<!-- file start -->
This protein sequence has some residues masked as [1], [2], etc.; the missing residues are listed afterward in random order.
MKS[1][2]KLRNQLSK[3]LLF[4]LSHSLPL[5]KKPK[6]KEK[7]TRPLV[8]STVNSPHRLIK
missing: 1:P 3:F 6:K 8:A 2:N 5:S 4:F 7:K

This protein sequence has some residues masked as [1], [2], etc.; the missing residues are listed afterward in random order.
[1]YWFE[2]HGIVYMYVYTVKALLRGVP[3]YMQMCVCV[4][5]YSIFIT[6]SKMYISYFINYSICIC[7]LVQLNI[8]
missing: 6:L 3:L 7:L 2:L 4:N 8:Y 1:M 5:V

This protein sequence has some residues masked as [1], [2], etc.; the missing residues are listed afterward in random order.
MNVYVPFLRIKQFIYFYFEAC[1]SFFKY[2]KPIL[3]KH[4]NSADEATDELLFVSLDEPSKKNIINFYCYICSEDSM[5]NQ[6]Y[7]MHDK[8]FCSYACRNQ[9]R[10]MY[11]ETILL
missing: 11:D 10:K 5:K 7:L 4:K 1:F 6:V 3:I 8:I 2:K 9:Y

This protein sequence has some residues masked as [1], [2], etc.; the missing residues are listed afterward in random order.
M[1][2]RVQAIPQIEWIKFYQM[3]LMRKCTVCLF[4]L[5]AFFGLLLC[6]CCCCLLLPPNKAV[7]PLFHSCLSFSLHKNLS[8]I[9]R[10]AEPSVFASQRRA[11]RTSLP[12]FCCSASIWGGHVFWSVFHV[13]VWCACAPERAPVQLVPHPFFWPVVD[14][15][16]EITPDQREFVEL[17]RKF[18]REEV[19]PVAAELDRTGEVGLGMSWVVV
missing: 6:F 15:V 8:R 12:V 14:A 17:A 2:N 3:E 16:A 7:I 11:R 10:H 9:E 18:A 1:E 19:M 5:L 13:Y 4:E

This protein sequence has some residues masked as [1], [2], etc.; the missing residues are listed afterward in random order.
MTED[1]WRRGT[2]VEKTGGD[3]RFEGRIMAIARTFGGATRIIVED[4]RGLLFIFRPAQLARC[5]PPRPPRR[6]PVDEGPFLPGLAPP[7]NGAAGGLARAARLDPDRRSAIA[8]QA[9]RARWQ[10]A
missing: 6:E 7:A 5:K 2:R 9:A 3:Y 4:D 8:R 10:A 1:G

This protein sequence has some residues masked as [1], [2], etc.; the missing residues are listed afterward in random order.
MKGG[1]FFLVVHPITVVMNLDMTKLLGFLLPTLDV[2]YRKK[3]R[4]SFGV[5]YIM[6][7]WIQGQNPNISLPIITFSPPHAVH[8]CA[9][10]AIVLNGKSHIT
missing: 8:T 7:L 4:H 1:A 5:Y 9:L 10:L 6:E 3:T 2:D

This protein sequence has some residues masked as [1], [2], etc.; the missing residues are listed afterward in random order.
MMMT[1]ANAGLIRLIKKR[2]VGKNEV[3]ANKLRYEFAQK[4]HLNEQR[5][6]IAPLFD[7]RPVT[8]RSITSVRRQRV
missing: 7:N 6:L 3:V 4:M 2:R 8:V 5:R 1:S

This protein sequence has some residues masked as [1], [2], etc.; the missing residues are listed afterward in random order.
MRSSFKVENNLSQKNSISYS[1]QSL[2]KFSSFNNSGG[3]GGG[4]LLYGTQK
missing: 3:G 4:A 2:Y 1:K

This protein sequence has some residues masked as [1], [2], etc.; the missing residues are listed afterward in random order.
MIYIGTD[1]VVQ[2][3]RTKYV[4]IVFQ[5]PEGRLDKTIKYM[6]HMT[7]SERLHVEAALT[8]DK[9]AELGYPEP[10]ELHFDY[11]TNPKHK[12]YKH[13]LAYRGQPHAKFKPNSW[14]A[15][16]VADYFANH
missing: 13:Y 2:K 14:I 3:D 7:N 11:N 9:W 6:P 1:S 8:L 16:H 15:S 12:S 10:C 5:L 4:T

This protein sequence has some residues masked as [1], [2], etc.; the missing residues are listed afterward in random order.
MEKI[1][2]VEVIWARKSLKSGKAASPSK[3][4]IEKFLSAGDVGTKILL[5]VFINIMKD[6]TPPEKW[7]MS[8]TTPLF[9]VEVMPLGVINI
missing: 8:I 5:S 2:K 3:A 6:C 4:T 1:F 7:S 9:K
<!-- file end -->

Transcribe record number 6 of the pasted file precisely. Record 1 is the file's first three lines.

This protein sequence has some residues masked as [1], [2], etc.; the missing residues are listed afterward in random order.
MKGG[1]FFLVVHPITVVMNLDMTKLLGFLLPTLDV[2]YRKK[3]R[4]SFGV[5]YIM[6][7]WIQGQNPNISLPIITFSPPHAVH[8]CA[9][10]AIVLNGKSHIT
missing: 8:T 7:L 4:H 1:A 5:Y 9:L 10:L 6:E 3:T 2:D